2. June 2022 By Lilian Do Khac
Trustworthy AI – the holistic framework and what parts of it will be tested in future
The trustworthy characteristics of an artificial intelligence (AI) are addressed in the context of Trustworthy AI. The spectrum of requirements for Trustworthy AI ranges from the AI’s design to its functions, all the way to its operation. These trustworthy characteristics are an essential part of the overall organisational trust framework when it comes to making human-AI collaboration successful and sustainable. Sustainable human-AI collaboration means more than just meeting regulatory requirements. Standards that make it possible to quantify and compare data are currently being developed for this purpose. Trustworthy AI covers an interdisciplinary range of topics, and the implications affect almost every industry. This complexity arises from the nature of the technology, direct interaction with the environment and the current fast-moving nature of normative requirements. At this point, you’re justifiably asking yourself: where should we start, and where’s the end? A holistic framework is used to create an overview, which, in turn, can be broken down into small parts. It’s easier to start with the individual parts and then work on managing Trustworthy AI as a whole. In the following, I’d like to briefly present such a holistic framework and highlight individual aspects of it. I’m deliberately only looking at business processes in this blog post due to the fact that Trustworthy AI for products is subject to several other requirements and that managing it most likely doesn’t necessitate an entire management body. Specific individual aspects will be explored in more depth in follow-up blogs. Furthermore, I’ll compare the holistic framework with the VDE SPEC 90012 V1.0.
Why is AI a ‘management problem’?
A definition of AI from a management perspective has finally been introduced in the field of management research. Yea, it’s the hundredth definition of AI, but this one’s really cool! In this definition, AI is the level of technology that’s beyond the edge – at the bleeding edge – one step after the cutting edge. So if cutting-edge is the edge of the technological status quo, then bleeding-edge is what we can’t do yet. Whenever we can do something new, this edge extends further. It almost sounds like Hansel and Gretel, only without an end. However, there’s a lot more to it than that. It means that we won’t always maintain a learned state of AI (equilibrium) that’s possibly merged into intelligent automation, especially since the world will most likely continue to turn, and the data situation along with it. So we have to constantly recalibrate. This oscillating phenomenon in human-AI collaboration means that the division of labour is continuously changing. This is also accompanied by the fact that responsibilities may be oscillating. So, if you introduce more and more AI into existing workflows as part of a human-AI collaboration in order to leverage more potential, you’ll inevitably also have to deal with the oscillation phenomenon just described.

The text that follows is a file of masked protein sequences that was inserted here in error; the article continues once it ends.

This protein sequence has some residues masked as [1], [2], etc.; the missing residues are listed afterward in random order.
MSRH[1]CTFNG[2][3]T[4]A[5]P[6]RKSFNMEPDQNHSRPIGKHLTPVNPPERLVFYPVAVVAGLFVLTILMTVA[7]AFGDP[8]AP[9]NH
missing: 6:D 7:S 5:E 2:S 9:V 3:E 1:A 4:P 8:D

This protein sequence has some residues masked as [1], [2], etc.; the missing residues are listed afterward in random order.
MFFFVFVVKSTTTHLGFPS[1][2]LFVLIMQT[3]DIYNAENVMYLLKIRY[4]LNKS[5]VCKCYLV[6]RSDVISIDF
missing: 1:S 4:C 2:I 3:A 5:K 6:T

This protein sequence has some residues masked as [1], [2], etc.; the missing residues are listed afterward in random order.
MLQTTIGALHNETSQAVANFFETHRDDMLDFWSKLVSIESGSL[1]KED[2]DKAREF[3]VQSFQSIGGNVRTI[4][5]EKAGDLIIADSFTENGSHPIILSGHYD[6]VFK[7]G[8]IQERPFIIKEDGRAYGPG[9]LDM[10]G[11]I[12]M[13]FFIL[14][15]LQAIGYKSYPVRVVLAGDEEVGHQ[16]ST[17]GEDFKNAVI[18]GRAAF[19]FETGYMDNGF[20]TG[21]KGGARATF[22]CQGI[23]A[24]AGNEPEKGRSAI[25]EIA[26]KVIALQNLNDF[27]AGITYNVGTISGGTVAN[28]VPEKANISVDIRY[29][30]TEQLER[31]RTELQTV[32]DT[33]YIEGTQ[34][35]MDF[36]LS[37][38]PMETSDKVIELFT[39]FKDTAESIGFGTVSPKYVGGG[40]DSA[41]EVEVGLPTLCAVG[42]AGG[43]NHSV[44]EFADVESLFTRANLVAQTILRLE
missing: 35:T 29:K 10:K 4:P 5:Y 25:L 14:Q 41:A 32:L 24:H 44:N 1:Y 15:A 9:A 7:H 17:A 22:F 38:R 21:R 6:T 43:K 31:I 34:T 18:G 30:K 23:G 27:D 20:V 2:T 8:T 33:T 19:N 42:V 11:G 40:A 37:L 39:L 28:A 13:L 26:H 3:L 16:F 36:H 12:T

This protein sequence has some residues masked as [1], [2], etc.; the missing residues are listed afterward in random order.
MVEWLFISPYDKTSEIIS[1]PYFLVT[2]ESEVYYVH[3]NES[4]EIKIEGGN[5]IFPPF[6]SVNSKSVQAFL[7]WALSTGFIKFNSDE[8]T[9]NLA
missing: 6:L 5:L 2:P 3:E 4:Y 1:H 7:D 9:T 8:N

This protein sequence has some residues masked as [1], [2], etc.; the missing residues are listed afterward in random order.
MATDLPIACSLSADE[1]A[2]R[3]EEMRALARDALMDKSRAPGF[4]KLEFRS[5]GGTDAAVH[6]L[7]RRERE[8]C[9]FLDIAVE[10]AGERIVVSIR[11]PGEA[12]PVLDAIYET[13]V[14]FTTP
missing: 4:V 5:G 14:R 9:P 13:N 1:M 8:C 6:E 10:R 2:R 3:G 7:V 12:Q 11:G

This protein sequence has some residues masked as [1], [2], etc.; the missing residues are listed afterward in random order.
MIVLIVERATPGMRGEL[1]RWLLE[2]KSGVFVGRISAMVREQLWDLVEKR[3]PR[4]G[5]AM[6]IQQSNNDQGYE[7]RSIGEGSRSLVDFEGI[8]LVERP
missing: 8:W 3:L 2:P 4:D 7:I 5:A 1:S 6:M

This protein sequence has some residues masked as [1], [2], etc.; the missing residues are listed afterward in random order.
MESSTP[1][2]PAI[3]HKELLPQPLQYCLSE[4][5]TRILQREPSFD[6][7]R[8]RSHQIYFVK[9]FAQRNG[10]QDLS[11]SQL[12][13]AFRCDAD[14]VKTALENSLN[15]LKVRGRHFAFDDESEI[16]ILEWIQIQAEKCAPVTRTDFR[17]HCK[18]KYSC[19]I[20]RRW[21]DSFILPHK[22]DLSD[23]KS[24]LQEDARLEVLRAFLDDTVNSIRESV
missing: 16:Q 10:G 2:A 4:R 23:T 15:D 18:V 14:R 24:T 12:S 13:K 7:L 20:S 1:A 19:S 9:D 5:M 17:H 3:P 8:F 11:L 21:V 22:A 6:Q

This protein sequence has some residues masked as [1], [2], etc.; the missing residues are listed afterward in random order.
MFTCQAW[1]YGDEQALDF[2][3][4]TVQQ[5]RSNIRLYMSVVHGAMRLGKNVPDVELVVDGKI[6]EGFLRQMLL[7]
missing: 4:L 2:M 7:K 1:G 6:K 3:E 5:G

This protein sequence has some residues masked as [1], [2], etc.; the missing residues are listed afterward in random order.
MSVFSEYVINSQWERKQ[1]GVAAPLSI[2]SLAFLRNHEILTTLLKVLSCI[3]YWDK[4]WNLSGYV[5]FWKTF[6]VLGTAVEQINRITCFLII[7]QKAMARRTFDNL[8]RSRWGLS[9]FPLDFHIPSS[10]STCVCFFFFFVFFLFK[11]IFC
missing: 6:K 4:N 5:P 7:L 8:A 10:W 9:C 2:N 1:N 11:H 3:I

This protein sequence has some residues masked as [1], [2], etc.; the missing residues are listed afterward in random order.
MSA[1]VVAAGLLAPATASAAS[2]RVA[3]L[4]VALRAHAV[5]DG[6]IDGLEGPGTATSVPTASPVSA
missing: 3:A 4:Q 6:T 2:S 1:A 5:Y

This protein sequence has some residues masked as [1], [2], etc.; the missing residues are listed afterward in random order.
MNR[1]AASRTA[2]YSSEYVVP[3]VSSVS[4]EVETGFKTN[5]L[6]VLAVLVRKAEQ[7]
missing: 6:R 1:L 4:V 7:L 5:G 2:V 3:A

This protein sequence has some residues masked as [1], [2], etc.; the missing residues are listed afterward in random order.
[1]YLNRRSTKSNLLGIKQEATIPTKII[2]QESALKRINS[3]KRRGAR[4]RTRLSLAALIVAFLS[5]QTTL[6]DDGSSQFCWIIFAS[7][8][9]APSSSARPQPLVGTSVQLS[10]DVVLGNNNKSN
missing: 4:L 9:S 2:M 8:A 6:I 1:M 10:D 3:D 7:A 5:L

The AI affects the human, the human affects the AI; et voilà, the ‘software tool’ becomes a new kind of team member in the organisation. This implies an urgent need for proper integration into the work structures and ensuring proper work processes and the expected quality of the result types. For 50 years, the development of AI has mainly been driven from a technological perspective. The sociotechnical view has been lagging somewhat behind. Integration doesn’t just mean integrating into an existing IT system. The integration required here also has a significant organisational component. The human-AI system must abide by the market rules. Trust plays a significant role in a social context. In the field of organisational research, it’s said that trust plays a mediating role for cooperation.
Trust – sounds kind of romantic, but what is trust exactly?
Trust is a huge topic in organisational theory. Anyone who has studied business administration will certainly remember the principal-agent theory, where information asymmetry prevails between the client (principal) and the contractor (agent). This can be sufficiently resolved in various ways, for example, via an intermediary medium, such as a contract. The purpose of the contract is to create trust so that both parties can work together. From an organisational perspective, hierarchical and management structures have developed with the purpose of promoting (efficient) cooperation throughout the entire organisation. Concluding contracts and defining rights and obligations doesn’t work so well between an AI and a human. The AI has no intrinsic motivation to adhere to normative conditions unless the norm was explicitly programmed into the AI (co-workers who believe in hard AI will probably disagree with this – I personally am on the ‘soft AI’ team). To do these things, there must first be a consensus among us humans about everything labelled as ‘normative’. There are now hundreds of different opinions on AI ethics guidelines alone.